Tudjman

Tudjman

[tooj-muhn]
Tudjman, Franjo, 1922-99, Croatian nationalist leader, first president of independent Croatia (1991-99). He joined Tito's Partisans in 1941 and after World War II rose to the rank of major general (1960) in the Yugoslav army. A history professor at Zagreb Univ. from 1963, he lost his post and his Communist party membership in 1967 because of his Croatian nationalism, which also led to his imprisonment in 1972-74 and 1981-84. Founding the Croatian Democrat Union in 1990 as Yugoslavia began to disintegrate, he became president of Croatia in 1990 and led the constituent republic to independence in 1991. He was reelected president in 1992 and 1997. His rule became increasingly autocratic over time, and his second reelection was criticized as not fair because of government control of the media. He died in office, having been declared incapacitated several weeks before his death and replaced by Acting President Vlatko Pavletic.

(born May 14, 1922, Veliko Trgovisce, Kingdom of Serbs, Croats, and Slovenes—died Dec. 10, 1999, Zagreb, Cro.) Croatian politician and president of Croatia (1990–99). He served with the partisans under Marshal Tito in World War II. He taught political science and history at the University of Zagreb (1963–67) and later wrote numerous books on history and politics. He was expelled from the Yugoslav Communist Party in 1967 for his nationalist writings, and he was imprisoned in 1972 and 1981. In 1989 Tudjman founded the Croatian Democratic Union, which won Croatia's first free parliamentary elections in 1990. Named president, he pressed for the creation of a homogenous Croatian state. When Serbian areas of Eastern and Western Slavonia and the Krajina revolted, they were occupied by the Yugoslav army. Beginning in 1995, Tudjman reasserted control over these areas and established virtual control over portions of Bosnia and Herzegovina with majority Croatian populations. His authoritarian style, along with his refusal to cooperate with the International Criminal Tribunal for the Former Yugoslavia, led to the international isolation of Croatia, and his excesses in the Bosnian conflict and his autocratic rule earned Tudjman a reputation for brutality.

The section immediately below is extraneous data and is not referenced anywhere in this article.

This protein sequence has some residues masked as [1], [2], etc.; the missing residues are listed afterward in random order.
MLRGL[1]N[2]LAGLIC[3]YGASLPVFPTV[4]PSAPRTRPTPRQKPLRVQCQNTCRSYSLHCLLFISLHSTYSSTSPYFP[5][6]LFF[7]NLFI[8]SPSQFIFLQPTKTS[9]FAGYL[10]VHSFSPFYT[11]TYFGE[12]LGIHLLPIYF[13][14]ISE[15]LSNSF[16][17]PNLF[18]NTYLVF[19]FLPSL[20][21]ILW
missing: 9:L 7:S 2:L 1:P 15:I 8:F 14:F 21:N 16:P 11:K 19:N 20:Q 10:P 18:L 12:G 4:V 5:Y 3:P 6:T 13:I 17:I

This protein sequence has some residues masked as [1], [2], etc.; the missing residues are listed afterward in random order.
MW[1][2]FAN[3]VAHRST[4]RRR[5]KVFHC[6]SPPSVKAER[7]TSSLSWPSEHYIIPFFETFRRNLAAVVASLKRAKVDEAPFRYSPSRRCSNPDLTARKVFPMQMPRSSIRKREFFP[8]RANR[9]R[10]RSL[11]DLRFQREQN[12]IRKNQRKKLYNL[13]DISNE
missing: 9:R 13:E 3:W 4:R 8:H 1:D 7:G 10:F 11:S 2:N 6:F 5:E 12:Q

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(born May 14, 1922, Veliko Trgovisce, Kingdom of Serbs, Croats, and Slovenes—died Dec. 10, 1999, Zagreb, Cro.) Croatian politician and president of Croatia (1990–99). He served with the partisans under Marshal Tito in World War II. He taught political science and history at the University of Zagreb (1963–67) and later wrote numerous books on history and politics. He was expelled from the Yugoslav Communist Party in 1967 for his nationalist writings, and he was imprisoned in 1972 and 1981. In 1989 Tudjman founded the Croatian Democratic Union, which won Croatia's first free parliamentary elections in 1990. Named president, he pressed for the creation of a homogenous Croatian state. When Serbian areas of Eastern and Western Slavonia and the Krajina revolted, they were occupied by the Yugoslav army. Beginning in 1995, Tudjman reasserted control over these areas and established virtual control over portions of Bosnia and Herzegovina with majority Croatian populations. His authoritarian style, along with his refusal to cooperate with the International Criminal Tribunal for the Former Yugoslavia, led to the international isolation of Croatia, and his excesses in the Bosnian conflict and his autocratic rule earned Tudjman a reputation for brutality.

Learn more about Tudjman, Franjo with a free trial on Britannica.com.

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